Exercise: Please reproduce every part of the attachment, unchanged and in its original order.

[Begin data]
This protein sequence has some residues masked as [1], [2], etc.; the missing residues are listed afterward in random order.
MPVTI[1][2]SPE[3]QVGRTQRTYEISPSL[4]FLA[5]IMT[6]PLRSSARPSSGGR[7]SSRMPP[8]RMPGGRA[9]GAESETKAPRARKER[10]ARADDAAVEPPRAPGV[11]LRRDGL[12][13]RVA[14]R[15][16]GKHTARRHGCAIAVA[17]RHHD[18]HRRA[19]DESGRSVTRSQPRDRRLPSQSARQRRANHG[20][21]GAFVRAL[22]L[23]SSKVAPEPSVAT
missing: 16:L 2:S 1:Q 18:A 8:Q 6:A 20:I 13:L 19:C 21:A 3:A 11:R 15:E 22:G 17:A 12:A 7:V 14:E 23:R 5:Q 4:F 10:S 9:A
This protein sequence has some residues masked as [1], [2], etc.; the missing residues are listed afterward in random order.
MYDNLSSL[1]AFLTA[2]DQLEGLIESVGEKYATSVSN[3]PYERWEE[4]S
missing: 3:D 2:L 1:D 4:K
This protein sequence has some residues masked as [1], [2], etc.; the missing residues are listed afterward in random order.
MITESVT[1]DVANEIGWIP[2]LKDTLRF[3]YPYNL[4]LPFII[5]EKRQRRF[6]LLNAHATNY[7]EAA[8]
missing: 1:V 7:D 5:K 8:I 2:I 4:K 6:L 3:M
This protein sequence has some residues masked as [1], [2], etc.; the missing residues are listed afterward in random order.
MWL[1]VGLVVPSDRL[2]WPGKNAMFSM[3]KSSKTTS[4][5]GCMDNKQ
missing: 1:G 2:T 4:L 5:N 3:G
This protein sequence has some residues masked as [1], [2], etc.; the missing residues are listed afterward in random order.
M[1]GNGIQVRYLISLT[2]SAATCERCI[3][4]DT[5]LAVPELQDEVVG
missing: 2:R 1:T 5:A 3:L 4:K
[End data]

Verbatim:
This protein sequence has some residues masked as [1], [2], etc.; the missing residues are listed afterward in random order.
MPVTI[1][2]SPE[3]QVGRTQRTYEISPSL[4]FLA[5]IMT[6]PLRSSARPSSGGR[7]SSRMPP[8]RMPGGRA[9]GAESETKAPRARKER[10]ARADDAAVEPPRAPGV[11]LRRDGL[12][13]RVA[14]R[15][16]GKHTARRHGCAIAVA[17]RHHD[18]HRRA[19]DESGRSVTRSQPRDRRLPSQSARQRRANHG[20][21]GAFVRAL[22]L[23]SSKVAPEPSVAT
missing: 16:L 2:S 1:Q 18:A 8:Q 6:A 20:I 13:L 19:C 21:A 3:A 11:R 15:E 22:G 17:A 12:A 7:V 14:E 23:R 5:Q 4:F 10:S 9:A
This protein sequence has some residues masked as [1], [2], etc.; the missing residues are listed afterward in random order.
MYDNLSSL[1]AFLTA[2]DQLEGLIESVGEKYATSVSN[3]PYERWEE[4]S
missing: 3:D 2:L 1:D 4:K
This protein sequence has some residues masked as [1], [2], etc.; the missing residues are listed afterward in random order.
MITESVT[1]DVANEIGWIP[2]LKDTLRF[3]YPYNL[4]LPFII[5]EKRQRRF[6]LLNAHATNY[7]EAA[8]
missing: 1:V 7:D 5:K 8:I 2:I 4:K 6:L 3:M
This protein sequence has some residues masked as [1], [2], etc.; the missing residues are listed afterward in random order.
MWL[1]VGLVVPSDRL[2]WPGKNAMFSM[3]KSSKTTS[4][5]GCMDNKQ
missing: 1:G 2:T 4:L 5:N 3:G
This protein sequence has some residues masked as [1], [2], etc.; the missing residues are listed afterward in random order.
M[1]GNGIQVRYLISLT[2]SAATCERCI[3][4]DT[5]LAVPELQDEVVG
missing: 2:R 1:T 5:A 3:L 4:K